Well, you’ve finally made it. The previous 17 entries definitely have quite an impact on me and most certainly deserve to be on this list as well as many other people’s list. That being said, the remaining 3 songs are considered, in my opinion, as the “powerhouse 3”, beating the rest of the competition by a wide margin. They are the three songs that instantly come to mind when somebody mentions Final Fantasy. First up is the battle theme of Final Fantasy XIII, Blinded by Light. Nearly every time you are thrown into battle, you are immediately pumped up with the short bursts of string instruments followed by long drawn out wind instruments. Eventually the tempo and octave pick up, and then finally, the string instruments just let loose and let absolutely beautiful notes flood the ear-canals. And to top it off, the second verse is complimented perfectly with an electric guitar and drums to make this one complete stud of a song. Lightning is one of the best written and represented Final Fantasy characters in the entire series (seriously you guys, its not a bad game, just pretend Hope isn’t there). She’s blunt, cold, no-nonsense, determined, and just a badass all around, and this song pays more than a compliment to her character. Unless something else comes up in future games, Blinded by Light will go down in Final Fantasy history as my favorite battle theme of all time.

#2 Liberi Fatali (Final Fantasy VIII)

If it weren’t for how the #1 song makes me feel, this song would easily be my favorite. Never in any game, even outside the franchise, has a song in the very beginning (even before you start playing), had me so full of passion than with this song. Liberi Fatali is Latin for “Fated Children”, and refers to the group of teenagers you play as throughout the game. It must have something to do with the acapella Latin opera choir singers that start the song, but every time I hear it, I’m blindsided by a massive chill down my spine. When the song begins to pick up, there is a lot more to take in. The orchestration as a whole is incomparable; nothing else comes close to its intensity.  The bass-like low cello notes, the fast sharp drum snares and the triumphant trio of wind/brass/string instruments all come at you at once in overwhelming fashion. The vocals, once calm, have now become panicked and afraid, and the tempo picks up even more. There’s so much going on that when you are watching the FMV sequence the song is playing over, you are already sympathizing for the characters you are about to embark on a journey as. By far the best opening sequence in any Final Fantasy, Liberi Fatali is an absolute masterpiece that will go down as once of the best songs ever written for the franchise.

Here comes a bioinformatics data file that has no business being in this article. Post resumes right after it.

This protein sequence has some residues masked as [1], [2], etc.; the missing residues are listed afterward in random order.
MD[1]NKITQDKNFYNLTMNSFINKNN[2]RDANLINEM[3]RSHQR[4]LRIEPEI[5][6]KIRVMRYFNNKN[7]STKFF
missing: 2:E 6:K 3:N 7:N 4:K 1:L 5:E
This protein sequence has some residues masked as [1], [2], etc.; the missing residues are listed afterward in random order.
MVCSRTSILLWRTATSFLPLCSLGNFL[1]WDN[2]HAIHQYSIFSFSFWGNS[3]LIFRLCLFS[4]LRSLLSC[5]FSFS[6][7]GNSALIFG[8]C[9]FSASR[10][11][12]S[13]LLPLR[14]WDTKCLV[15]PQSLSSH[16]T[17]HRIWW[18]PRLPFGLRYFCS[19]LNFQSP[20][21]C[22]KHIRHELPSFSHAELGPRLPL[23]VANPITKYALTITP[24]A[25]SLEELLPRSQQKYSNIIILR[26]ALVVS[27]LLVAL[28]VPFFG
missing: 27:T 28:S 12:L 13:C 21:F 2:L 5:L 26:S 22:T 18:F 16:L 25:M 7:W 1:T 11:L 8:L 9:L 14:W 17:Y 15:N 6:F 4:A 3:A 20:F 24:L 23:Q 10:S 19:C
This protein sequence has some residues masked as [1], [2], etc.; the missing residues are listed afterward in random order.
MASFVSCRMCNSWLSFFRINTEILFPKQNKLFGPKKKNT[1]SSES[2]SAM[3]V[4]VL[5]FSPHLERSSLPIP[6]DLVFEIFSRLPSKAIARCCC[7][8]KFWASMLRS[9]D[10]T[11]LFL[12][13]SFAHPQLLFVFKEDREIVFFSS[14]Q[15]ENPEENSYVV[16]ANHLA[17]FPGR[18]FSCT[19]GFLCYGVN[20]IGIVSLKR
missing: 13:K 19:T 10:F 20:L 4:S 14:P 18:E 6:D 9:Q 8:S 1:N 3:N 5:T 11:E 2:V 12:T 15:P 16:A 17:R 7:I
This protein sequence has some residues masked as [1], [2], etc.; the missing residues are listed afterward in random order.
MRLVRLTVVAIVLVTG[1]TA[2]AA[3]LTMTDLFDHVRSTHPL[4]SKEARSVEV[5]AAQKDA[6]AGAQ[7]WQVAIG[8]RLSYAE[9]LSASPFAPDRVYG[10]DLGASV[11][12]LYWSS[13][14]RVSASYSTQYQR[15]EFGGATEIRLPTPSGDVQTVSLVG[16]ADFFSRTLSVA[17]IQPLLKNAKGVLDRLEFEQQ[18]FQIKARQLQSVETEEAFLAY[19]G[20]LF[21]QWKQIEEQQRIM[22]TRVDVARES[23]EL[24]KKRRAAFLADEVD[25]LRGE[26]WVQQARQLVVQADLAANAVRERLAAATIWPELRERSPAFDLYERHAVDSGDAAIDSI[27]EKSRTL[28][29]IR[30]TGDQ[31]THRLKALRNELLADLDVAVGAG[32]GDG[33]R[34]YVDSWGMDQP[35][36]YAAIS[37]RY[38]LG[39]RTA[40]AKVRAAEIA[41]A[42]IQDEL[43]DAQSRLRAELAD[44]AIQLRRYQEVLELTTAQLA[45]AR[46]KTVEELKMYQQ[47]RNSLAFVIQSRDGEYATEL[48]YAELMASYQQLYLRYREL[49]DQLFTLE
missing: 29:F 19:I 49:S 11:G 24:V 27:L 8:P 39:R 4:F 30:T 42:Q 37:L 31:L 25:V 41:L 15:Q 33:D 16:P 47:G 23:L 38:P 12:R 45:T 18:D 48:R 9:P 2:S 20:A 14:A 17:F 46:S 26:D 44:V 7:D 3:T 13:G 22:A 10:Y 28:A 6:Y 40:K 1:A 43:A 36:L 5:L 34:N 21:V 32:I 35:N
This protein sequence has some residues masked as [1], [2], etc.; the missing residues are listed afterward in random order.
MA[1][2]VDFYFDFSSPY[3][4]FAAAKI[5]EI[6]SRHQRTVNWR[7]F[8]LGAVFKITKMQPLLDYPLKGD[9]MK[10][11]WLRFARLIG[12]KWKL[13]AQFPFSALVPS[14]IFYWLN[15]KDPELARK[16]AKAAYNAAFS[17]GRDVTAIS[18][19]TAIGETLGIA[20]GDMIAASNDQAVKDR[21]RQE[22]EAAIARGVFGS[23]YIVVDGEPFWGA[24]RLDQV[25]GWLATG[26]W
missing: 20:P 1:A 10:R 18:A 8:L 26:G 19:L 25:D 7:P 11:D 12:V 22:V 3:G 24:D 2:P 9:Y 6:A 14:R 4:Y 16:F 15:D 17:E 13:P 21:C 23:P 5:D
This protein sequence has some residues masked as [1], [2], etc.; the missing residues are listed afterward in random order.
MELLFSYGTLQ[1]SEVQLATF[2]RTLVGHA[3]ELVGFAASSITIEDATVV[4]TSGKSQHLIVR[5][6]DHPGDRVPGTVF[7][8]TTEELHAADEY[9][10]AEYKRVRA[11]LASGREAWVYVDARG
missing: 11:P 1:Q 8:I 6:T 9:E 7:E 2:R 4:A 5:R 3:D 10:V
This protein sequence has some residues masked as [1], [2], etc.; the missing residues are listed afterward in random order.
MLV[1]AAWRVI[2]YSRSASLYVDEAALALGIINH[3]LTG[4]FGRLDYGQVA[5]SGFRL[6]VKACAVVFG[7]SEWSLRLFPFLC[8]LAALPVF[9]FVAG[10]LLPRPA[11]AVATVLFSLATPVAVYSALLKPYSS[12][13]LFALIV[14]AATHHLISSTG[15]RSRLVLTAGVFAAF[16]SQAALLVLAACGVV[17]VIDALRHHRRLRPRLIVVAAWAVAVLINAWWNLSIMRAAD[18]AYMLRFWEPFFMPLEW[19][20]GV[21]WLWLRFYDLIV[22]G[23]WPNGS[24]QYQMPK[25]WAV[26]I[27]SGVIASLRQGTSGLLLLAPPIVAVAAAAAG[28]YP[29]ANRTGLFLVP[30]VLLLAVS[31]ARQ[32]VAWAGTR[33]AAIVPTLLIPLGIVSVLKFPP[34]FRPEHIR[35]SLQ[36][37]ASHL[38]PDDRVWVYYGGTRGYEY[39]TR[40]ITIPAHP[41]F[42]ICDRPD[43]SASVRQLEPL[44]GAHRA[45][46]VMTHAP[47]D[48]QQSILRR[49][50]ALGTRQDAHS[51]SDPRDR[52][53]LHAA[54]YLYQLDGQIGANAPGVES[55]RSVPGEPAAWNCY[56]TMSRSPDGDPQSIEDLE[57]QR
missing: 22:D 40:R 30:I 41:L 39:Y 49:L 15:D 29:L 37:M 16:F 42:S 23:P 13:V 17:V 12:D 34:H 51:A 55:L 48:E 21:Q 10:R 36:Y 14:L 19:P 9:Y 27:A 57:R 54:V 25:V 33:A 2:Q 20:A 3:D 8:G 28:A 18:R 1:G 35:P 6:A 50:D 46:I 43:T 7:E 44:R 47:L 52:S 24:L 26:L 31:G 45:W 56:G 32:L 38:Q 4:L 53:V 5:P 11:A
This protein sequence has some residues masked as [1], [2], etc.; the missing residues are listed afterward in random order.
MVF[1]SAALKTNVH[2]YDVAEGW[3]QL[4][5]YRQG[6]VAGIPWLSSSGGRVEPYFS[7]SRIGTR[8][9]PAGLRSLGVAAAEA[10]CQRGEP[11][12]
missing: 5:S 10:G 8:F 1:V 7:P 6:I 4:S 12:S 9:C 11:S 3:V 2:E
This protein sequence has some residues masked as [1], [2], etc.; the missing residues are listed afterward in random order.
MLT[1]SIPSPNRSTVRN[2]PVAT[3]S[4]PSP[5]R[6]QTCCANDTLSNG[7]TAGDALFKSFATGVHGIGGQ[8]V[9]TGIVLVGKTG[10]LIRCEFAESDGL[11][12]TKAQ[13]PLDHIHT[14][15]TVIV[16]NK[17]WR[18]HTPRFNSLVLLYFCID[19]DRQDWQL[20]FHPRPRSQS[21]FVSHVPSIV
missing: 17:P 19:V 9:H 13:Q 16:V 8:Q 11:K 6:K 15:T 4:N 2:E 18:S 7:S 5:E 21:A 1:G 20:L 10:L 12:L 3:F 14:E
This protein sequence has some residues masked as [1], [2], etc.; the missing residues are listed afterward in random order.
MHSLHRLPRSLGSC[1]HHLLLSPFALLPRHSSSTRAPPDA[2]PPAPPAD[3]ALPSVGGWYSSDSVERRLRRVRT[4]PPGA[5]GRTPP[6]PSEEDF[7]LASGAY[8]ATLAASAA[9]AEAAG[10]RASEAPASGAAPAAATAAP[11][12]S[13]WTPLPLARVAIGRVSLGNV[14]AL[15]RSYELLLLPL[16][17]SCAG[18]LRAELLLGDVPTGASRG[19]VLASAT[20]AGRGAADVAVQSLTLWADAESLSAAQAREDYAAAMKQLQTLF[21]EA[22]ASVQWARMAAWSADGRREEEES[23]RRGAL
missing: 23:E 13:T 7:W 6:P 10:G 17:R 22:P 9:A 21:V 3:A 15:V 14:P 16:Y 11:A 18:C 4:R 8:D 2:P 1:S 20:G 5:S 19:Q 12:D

#1 Cele’s Theme/Aria di Mezzo Carattere (Final Fantasy VI)

Okay, it’s time to take away my man card and refuse to return it. While impersonating the opera singer Maria, during the party’s attempt to trick Setzer into kidnapping her and obtaining his airship, Celes belts out a tragic love song about longing for her lost hero to come rescue her from distress. How this song makes me feel cannot be justified by being put into words, but I’ll try. The Opera House scene in Final Fantasy VI is my favorite scene in the game and quite possibly the franchise, and it’s all thanks to this song. Whenever I hear it, I become emotionally weak and vulnerable. The idea that the singer is in isolation and longing for their true love really speaks out to me. As an introvert, it’s hard for me to meet new people, and even more difficult to express my feelings. I am comfortable being alone, but deep down, I no longer want to feel that way anymore; I want my hero to come rescue me from the state I’m in. I’m sure everyone else in similar situations would agree. In the second act of the game, after Kefka successfully destroys the World of Balance and turns it into the World of Ruin, Celes is stranded on an island with Cid, who eventually passes away to illness and fatigue. Believing that everyone she has ever known and loved is now gone, the song begins to play as she ascents a nearby mountain and attempts suicide of the cliff; letting it all go. Now, I am not the type of person that would ever think to do such a thing, but I can certainly relate and commiserate to the pain Celes is going through; having everything close to you ripped away and being eternally alone. Every time I hear this song, I am met with a sudden rush of emotion and I proudly let whatever tears may flow. It’s my go-to song when I’m feeling down and need to have a good moment to myself and let it all out. I’m confident when I say no song will probably dethrone Cele’s Theme as my favorite and most influential Final Fantasy piece, because it is simply the most entrancing moment in my gaming life thus far.

*As a bonus, because this song is so good, here’s an amazing vocal cover of the 8-bit version.

Whether some of these songs are on your list, or if yours has a completely different set, there is no denying that the music of Final Fantasy has a tremendous impact on everyone who has ever played an installment. I thank you for taking the time to read my opinionated list and encourage you to let me know what you think.